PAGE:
Join the open grants movement

Regranting consultation

Consultation on proposed changes to the 360Giving Data Standard as a result of research into regranting and multi-funder collaborations

Over the past three months, 360Giving has been exploring issues related to regranting and multi-funder collaboration. We published a blog on the topic which you can read here.

This consultation sets out the details of a proposed update to the 360Giving Data Standard arising from this research and implications of those changes, and invites feedback from our stakeholders via our survey (which should take no longer than ten minutes). The deadline is at 5pm on Friday 6th May.

Regranting type codelist

We are proposing a new classification, Regranting Type, which will allow funders to identify the grants they give out for redistribution or as part of multi-funder collaborations.

Why is this new classification being proposed?

The regranting classification allows funders to show when a grant is intended for onward distribution, or part of a multi-funder collaboration.

In published 360Giving data, it is not currently possible to distinguish between grants that are going to an intermediary or directly to an end recipient, or between grants that are one part of a programme or initiative involving multiple funders. It is hoped that this classification will help to increase the visibility of regranted funds, allowing funders to provide more useful context about their grants, 360Giving tools to flag regranting, and users to analyse the data more accurately.

The classification allows funders to indicate, for example, if a grant is part of a match funding initiative or other funder collaboration, an endowment to establish a new grantmaker or given to a fiscal sponsor acting as an agent for the funder. The classification of types of regrant and terms used have been identified through interviews with funders, research into published 360Giving data and desk research by 360Giving staff members.

The classification would apply at the level of an individual grant. It may be useful for funders who publish grants intended for regranting and grants that form part of multi-funder collaborations.

Impact on existing publishers and users of the 360Giving Data Standard

The proposed change would introduce a new optional codelist in the 360Giving Data Standard, which means it is a backwards compatible change, known as a MINOR update. You can read about the governance and revision control process for the Standard here.

When can we expect to see this change rolled out?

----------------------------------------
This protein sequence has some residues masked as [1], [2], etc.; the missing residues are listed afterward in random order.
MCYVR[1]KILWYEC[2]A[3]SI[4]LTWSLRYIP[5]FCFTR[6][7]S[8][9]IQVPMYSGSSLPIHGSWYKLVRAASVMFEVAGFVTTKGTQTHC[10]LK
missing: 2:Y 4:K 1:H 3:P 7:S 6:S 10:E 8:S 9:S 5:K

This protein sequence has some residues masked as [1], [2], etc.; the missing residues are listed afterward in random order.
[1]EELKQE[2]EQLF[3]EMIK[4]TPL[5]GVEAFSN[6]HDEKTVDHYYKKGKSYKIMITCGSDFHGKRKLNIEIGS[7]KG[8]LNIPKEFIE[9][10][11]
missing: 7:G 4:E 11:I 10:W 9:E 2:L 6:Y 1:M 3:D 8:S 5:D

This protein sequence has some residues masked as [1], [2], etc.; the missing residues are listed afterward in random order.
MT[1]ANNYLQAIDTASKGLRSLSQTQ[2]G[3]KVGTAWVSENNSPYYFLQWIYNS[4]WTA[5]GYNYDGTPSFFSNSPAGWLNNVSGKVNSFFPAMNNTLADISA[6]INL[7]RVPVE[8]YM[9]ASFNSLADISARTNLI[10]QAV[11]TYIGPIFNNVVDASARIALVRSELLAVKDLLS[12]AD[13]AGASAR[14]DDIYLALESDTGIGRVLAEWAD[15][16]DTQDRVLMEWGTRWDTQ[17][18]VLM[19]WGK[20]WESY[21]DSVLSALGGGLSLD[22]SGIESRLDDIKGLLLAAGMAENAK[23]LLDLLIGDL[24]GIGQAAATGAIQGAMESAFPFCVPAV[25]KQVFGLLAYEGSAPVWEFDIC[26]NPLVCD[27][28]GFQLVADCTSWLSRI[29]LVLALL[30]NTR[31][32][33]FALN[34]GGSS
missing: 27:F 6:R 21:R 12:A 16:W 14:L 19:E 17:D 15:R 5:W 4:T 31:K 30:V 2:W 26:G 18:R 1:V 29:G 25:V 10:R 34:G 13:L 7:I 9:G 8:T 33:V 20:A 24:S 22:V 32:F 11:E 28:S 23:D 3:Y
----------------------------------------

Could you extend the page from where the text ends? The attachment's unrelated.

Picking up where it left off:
Subject to a successful consultation, we expect to be able to implement this new codelist in the Standard by summer 2022.

We’d love to hear from you about whether this classification would be useful – have your say by completing our consultation form below. And please do share this consultation with any person or organisation which is interested in understanding open data on regranting better.

Other ideas we’ve considered

Our research into the topic of regranting and multifunder collaborations prompted us to consider a range of ways to allow funders to identify when their grants are for regranting. We are proposing the introduction of a classification that can be applied at grant level because we think it provides the right balance of simplicity to use for funders and users, while allowing for some nuances about the type of regrant or multi-funder collaboration.

We also considered the following options:

  • A new ‘Regrant’ field with TRUE/FALSE value to flag any grant as for regranting
    This is the simplest approach but we do not plan to take this idea forward because it would provide less useful information than a codelist, and would lead to potential ambiguity for any grants which weren’t labelled either TRUE or FALSE.
  • A new field to allow for the whole award amount contributed by multiple funders for a joint project or activity, alongside a single funder’s contribution
    Although potentially useful in multi-funder partnerships or collaborations, introducing this field could result in discrepancies in the “total pot” amount reported by different publishing organisations. It is reasonable to expect funders to publish information about their own contributions but not to be responsible for the accuracy of information belonging to third parties.
  • A way to link grant awards
    This would allow funders to link their grants to other published grants data, to show in detail how funding is flowing between different organisations. Such a solution could be used to achieve a level of ‘traceability’ for money passing through the funding ecosystem; however it would require a high level of coordination between funders publishing their data, and so we have decided not to explore this further. However the 360Giving Data Standard already includes a ‘Related Activity’ field which can be used to refer to other grant identifiers, which could be used by motivated funders to link their grants.
  • A new way to indicate other funder(s) involved in a regranting or multi-funder relationship
    This would allow funders to indicate how another funder was related to their funding activity, providing a “role type” to indicate, for example, if they are the origin of the funds, co-funder or a distributing funder. This mechanism would allow funders to capture more nuance about their funding relationships and would allow funders that are recipients of funds for regranting to publish data about their funding contributors. We think this is an idea that merits further exploration; however we are prioritising the introduction of a grant-level solution first in order to make progress on the issues caused by regranted funds. We would like to explore this option further in future.

Have your say

Complete our survey here 360Giving Consultation Survey – Regranting